Grades will be based on two short written assignments, a term paper, a final examination, and class participation (including Blackboard):

Journal Review 10%

Book Review 10%

Submittable manuscript 30%

Final examination 30%

Class participation 20%

The details of the written assignments will be discussed in class. Academic standards of rigor and intellectual honesty will be enforced in all aspects of the class, per the Graduate School bulletin and the department=s policy on academic honesty. Papers are due as noted on the following schedule. Submitting late papers is not immoral, but it is unwise and will affect your grade negatively. All assignments must be completed to pass the course.


(Further details will be discussed in class.)

Journal review: Students will review a scholarly or policy oriented journal relating to military studies in 2-3 single spaced pages. The review will include sponsorship, audience, point of view, style, and influence. Journals include, but are not necessarily limited to, International Security, Armed Forces & Society, Orbis, The Journal of Political and Military Sociology, Military History, Foreign Affairs, Foreign Policy, Comparative Strategy, Parameters, the Naval Institute Proceedings, Journal of Strategic Studies, National Security Studies Quarterly, Strategic Review, the Washington Quarterly, Survival, Small Wars Journal (online), Journal of Conflict Resolution, and Peace Studies Quarterly. These reviews will be posted on Blackboard for the benefit of other class members.

Book review: Students will prepare a 2-3 page single spaced review of an appropriate military studies book to be agreed upon with the instructor. The review will quickly summarize the book and the author’s argument, and then analyze the book at greater length. This will be posted on Blackboard.

Research Paper: Students will prepare a manuscript suitable for submission to one of the aforementioned journals or another on which we agree (not necessarily the one you report on). Actually submitting the article to the journal is optional, but each article should conform to what the chosen journal prints -- including topic and preferred style. Topics will be posted on Blackboard for comment by others. This will be due the last day of class.


Students are expected to display the highest levels of academic honesty. In particular, they should review the academic honesty statement of the College of Arts and Sciences:

The academic honesty statement of the Department of Political Science follows:

In writing course papers, students must document all passages, paraphrases, and/or ideas that are borrowed from any source. Direct quotations must be placed within quotation marks. Papers must represent research conducted for the course in which they are assigned and no other; it is not appropriate to submit a paper that has already been or will be submitted for another course. Finally, papers must be the product of the student's own work. Papers written by anyone other than the student, including those purchased from commercial research services, are unacceptable.

Academic dishonesty on an examination or other assignment is inconsistent with Loyola's standards of academic integrity. This includes, in the words of the catalogue, ‘obtaining, distributing or communicating examination material prior to the scheduled examination without the consent of the teacher; providing to, or obtaining information from, another student during the examination; or attempting to change answers after the examination has been submitted.’”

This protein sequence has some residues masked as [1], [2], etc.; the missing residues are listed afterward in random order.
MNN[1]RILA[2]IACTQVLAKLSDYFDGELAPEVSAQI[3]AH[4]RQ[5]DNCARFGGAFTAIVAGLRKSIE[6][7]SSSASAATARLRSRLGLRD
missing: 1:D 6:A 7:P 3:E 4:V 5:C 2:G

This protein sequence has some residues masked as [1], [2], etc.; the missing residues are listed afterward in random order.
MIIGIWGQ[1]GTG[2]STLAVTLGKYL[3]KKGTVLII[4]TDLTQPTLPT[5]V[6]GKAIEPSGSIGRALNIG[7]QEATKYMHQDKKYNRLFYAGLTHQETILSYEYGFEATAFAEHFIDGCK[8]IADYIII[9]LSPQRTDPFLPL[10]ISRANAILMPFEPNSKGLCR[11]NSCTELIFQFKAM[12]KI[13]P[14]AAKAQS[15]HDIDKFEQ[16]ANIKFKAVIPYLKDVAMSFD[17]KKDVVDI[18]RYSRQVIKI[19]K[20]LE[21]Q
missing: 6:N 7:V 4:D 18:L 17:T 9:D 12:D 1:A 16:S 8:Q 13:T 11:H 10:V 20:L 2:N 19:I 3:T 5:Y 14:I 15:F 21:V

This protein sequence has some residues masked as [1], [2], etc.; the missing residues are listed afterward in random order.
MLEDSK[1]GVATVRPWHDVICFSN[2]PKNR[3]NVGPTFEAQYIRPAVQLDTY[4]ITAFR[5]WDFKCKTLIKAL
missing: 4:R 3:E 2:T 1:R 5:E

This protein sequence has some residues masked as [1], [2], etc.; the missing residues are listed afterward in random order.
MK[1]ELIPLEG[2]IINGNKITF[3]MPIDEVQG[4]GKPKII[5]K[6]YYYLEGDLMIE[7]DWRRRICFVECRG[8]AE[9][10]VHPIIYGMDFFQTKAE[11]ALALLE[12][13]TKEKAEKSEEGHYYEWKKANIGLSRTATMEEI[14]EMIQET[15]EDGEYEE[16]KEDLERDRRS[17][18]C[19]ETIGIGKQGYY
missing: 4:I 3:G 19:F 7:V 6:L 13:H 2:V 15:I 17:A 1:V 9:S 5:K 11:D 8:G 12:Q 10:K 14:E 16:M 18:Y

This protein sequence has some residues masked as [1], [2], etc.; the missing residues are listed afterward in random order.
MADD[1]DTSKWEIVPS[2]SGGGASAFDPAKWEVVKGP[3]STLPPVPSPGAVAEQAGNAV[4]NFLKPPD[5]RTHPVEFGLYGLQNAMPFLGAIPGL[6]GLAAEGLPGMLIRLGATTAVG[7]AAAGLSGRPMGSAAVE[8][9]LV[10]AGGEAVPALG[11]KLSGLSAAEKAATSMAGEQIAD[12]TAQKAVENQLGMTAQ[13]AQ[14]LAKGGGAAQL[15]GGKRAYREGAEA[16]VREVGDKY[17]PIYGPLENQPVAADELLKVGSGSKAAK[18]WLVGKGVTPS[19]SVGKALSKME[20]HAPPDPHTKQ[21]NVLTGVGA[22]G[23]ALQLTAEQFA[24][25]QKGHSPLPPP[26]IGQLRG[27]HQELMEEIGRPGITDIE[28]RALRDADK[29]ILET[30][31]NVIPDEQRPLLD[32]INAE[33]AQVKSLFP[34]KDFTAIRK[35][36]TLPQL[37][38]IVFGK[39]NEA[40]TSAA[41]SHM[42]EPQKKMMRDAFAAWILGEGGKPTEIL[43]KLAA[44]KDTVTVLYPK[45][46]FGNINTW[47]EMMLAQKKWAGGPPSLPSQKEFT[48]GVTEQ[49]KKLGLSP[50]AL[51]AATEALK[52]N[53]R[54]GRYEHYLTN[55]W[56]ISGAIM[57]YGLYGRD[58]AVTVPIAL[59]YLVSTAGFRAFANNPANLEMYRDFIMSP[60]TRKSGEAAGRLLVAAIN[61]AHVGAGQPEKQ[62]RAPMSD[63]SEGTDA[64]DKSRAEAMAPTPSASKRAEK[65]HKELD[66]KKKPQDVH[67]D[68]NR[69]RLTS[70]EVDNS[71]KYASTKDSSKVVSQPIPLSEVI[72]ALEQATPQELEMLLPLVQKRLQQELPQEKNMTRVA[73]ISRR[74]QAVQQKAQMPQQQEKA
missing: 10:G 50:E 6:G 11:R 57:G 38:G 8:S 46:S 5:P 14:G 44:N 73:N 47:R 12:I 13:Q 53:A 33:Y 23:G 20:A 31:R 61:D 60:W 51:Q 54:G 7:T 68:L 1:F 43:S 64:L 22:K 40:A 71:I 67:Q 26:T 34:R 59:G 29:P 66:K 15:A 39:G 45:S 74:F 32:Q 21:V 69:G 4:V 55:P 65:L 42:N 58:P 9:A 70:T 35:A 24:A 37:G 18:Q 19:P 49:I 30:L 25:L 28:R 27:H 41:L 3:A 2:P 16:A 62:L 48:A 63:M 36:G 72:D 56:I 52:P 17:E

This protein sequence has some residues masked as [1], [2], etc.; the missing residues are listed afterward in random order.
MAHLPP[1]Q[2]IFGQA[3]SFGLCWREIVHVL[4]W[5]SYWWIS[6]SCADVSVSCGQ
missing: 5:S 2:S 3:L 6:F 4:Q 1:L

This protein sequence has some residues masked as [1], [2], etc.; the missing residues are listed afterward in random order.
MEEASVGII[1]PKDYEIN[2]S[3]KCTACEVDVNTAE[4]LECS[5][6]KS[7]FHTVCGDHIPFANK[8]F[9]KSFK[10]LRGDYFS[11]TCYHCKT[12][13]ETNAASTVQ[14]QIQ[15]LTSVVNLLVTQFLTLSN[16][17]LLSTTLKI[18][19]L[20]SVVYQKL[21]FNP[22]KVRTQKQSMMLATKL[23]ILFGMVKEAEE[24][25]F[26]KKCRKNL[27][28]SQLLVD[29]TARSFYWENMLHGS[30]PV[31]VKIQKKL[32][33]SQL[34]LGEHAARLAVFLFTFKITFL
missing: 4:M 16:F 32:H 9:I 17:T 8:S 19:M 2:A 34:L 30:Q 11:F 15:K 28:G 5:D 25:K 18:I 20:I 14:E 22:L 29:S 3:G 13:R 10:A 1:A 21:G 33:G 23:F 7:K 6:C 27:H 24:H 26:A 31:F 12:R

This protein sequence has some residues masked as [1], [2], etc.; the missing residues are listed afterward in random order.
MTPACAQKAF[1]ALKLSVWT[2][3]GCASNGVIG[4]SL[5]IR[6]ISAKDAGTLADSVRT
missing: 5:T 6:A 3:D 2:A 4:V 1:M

Please come to class having mastered the assignment for that day. Additional assignments will be made from materials on the web. As this is a graduate glass, students are expected to exercise their own initiative in searching out additional relevant material and sharing it with the class. We may well adjust this schedule based on class interest. We will deal with strategy during most class sessions.

Aug 28 Introductory considerations (No assignment)

Discussion: The Postmodern Military

Sep 4 National Interests; uses of strategic theory

Sarkesian, Ch-1

AWC Vol I, Ch-1,2

AWC Vol II, Ch-2

Collins, Overview (Ch-1) and Part I (Ch-2,3,4,5)

Ikle, Preface, Ch-1,2,3

Sep 11 The conflict spectrum; American way of war

Sarkesian, Ch-2

AWC Vol II, Ch-1,16

Ikle, Ch-4,5, Epilogue

Select a journal to review

Sep 18 The US political system; Strategies for the use of force

Sarkesian, Ch-3,4

Art, Preface, Ch-1,4,5,7,8

Smith, Introduction

AWC Vol II, Ch-5

Sep 25 The policy triad and the NSC; The Great Power Era

Sarkesian, Ch-5

Art, Ch-9,10,11,12

Smith, Ch-1,2,3

Submit and post journal review

Oct 2 The military establishment; Instruments of war; The Superpower Era I

Sarkesian, Ch-6

Art, Ch-13,14,15

October 9 Fall Break; No class

Oct 16 Civil-military relations; Military ethics; The Superpower Era II

Sarkesian, Ch-7

Smith, Ch-4,5,6

Owens, Introduction, Ch-1

Post proposed paper topic

Oct 23 The policy process; Personnel issues; the Contemporary Era

Sarkesian, Ch-9,10

Art, Ch-16,17,18

Owens, Ch-2

Submit and post book review

Oct 30 Intelligence; Current military issues

Sarkesian, Ch-8

Owens, Ch-3

Art, Ch-19,20,21

Army report

Nov 6 International issues

Sarkesian, Ch-11-12

Art, Ch-22,23

Owens, Ch-4

Paper presentations I

Navy report

Nov 13 WMD; Nuclear stategy

Sarkesian, Ch-14

Art, Ch-24,25

Paper presentations II

Air Force report

Nov 20 Long range issues; Terrorism

Sarkesian, Ch-13

Smith, Ch-7,8,9

Paper presentations III

Marine Corps report

Nov 27 Making the system work; “Small wars”

Sarkesian, Ch-15

Art, Ch-26,30,31

Submit journal-ready manuscript

Paper presentations IV

Coast Guard report

Dec 4 Looking toward the future

Owens, Ch-5

Smith, Conclusion

Art, Ch-32

Post prospective exam question

Paper presentations V

Dec 11 Final Examination (Take home; distributed on line)